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Suspended prison sentence for Plymouth landlord who endangered tenants

9 December 2016

The landlord of a property in Plymouth risked the lives of his tenants and their young family by not undertaking annual safety checks on gas appliances in the property and by undertaking gaswork which was found to be dangerous.

Paul Perry was prosecuted by the Health and Safety Executive (HSE) at Plymouth Crown Court today following an investigation.

HSE began inquiries when a registered gas engineer went to a tenanted property on St Levan Road, Plymouth in September 2015 to undertake a safety check but found a gas leak on a gas pipe and reported the incident to HSE.

During the investigation it became apparent that the tenant had asked Paul Perry for a copy of the landlord’s gas safety certificate earlier in 2015 but Paul Perry had failed to produce any such document.

During the investigation it emerged that Paul Perry had not had a gas safety check done at his tenanted property for at least 7 years despite it being a legal requirement to have the gas safety check undertaken every year to ensure the safety of tenants.

It also emerged that Paul Perry had undertaken work on the gas pipe to the cooker at the property despite the fact that he had no training in gaswork and was not registered to undertake any gaswork. The work that he undertook resulted in a gas leak at the property.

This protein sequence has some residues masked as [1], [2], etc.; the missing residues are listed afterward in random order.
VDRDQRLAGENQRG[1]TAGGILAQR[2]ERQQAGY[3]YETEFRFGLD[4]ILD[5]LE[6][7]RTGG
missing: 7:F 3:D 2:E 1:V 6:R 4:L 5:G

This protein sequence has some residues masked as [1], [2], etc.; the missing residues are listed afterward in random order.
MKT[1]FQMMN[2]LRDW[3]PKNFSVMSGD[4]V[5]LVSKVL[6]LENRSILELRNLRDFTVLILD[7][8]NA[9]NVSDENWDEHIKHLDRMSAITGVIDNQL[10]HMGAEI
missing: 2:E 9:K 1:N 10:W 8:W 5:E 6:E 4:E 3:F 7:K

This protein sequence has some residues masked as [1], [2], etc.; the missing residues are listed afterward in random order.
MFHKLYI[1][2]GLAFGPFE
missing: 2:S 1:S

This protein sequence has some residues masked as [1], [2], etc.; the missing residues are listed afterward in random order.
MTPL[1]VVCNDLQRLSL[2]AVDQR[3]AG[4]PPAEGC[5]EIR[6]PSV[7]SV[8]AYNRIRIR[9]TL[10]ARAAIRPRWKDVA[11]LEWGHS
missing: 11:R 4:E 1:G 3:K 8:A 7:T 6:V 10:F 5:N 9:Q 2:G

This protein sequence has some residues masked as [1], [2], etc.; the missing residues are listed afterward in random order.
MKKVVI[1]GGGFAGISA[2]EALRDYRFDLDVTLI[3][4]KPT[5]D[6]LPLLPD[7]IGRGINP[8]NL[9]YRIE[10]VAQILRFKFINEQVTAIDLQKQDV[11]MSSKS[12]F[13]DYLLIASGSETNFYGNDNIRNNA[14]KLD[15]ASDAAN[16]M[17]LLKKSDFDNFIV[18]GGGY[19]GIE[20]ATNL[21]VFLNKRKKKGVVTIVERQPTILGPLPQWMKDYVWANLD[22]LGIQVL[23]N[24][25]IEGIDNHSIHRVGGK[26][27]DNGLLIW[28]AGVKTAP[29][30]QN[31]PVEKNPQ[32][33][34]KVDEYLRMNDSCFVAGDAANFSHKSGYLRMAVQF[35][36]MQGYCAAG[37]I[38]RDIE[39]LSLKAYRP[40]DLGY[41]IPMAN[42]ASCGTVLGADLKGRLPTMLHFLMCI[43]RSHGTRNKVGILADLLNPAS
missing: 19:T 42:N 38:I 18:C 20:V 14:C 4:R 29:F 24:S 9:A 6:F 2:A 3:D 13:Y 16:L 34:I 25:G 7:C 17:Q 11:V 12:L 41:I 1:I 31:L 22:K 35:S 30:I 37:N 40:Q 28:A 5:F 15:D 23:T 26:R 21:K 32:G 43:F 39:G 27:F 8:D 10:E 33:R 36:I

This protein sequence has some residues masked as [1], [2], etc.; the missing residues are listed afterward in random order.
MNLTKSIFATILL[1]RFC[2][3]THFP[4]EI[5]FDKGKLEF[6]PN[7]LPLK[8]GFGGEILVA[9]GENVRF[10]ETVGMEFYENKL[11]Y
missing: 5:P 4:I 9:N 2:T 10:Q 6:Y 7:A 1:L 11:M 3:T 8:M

Paul Perry of Clarence Place, Morice Town, Plymouth pleaded guilty to two breaches of gas safety regulations. He was sentenced to 10 months in prison, suspended for 15 months, and ordered to pay costs of £4,000.

HSE Inspector, Simon Jones, speaking after the hearing, said:

“Landlords have a legal duty to carry out annual gas safety checks which are there to protect their tenants from death or injury.

“In this case, Mr Perry ignored a request from his tenant to carry out the checks and to provide a copy of the safety record.

“He compounded the matter by undertaking gaswork himself which he was neither trained nor registered to undertake and which resulted in a gas leak which could have caused a fatal gas explosion”

Further information about landlords’ responsibilities for gas supply can be found on the HSE website at


Notes to editors:

  1. The Health and Safety Executive (HSE) is Britain’s national regulator for workplace health and safety. It aims to reduce work-related death, injury and ill health. It does so through research, information and advice, promoting training; new or revised regulations and codes of practice, and working with local authority partners by inspection, investigation and enforcement.[1]
  2. More about the legislation referred to in this case can be found at: link to external website[2]
  3. HSE news releases are available at


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